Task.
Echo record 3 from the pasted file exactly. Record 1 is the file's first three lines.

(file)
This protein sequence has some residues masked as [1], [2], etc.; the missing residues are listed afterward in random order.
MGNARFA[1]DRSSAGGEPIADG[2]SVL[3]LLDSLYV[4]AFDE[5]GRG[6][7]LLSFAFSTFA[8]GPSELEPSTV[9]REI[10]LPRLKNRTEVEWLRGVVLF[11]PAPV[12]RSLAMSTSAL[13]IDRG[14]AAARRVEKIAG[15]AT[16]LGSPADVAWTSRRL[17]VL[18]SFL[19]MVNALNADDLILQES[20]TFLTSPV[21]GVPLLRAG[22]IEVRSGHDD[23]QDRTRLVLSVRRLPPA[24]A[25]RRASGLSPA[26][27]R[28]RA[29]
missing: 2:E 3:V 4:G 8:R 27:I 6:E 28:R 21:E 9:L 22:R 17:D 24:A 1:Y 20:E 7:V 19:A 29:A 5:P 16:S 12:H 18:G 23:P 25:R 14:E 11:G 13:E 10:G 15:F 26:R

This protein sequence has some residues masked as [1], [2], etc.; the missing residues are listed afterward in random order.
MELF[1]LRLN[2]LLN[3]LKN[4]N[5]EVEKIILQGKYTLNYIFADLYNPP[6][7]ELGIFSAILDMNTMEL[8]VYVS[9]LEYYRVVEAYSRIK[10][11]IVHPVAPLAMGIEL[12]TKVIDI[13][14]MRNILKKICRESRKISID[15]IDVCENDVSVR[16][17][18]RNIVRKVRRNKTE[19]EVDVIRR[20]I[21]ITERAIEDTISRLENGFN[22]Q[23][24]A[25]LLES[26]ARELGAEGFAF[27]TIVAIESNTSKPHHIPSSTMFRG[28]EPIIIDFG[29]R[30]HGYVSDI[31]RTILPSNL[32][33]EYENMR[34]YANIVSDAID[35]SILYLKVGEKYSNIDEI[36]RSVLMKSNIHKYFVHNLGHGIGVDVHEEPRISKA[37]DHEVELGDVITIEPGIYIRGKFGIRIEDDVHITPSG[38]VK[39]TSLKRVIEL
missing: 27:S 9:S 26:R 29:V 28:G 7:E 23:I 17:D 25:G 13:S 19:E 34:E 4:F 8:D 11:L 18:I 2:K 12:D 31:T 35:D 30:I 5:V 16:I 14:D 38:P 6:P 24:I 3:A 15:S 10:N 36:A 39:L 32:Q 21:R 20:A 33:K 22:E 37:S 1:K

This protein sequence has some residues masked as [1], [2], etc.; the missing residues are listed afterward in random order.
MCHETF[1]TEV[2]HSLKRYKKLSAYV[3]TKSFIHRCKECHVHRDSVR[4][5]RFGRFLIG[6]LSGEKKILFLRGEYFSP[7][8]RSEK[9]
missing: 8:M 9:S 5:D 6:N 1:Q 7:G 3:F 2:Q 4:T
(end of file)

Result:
This protein sequence has some residues masked as [1], [2], etc.; the missing residues are listed afterward in random order.
MCHETF[1]TEV[2]HSLKRYKKLSAYV[3]TKSFIHRCKECHVHRDSVR[4][5]RFGRFLIG[6]LSGEKKILFLRGEYFSP[7][8]RSEK[9]
missing: 8:M 9:S 5:D 6:N 1:Q 7:G 3:F 2:Q 4:T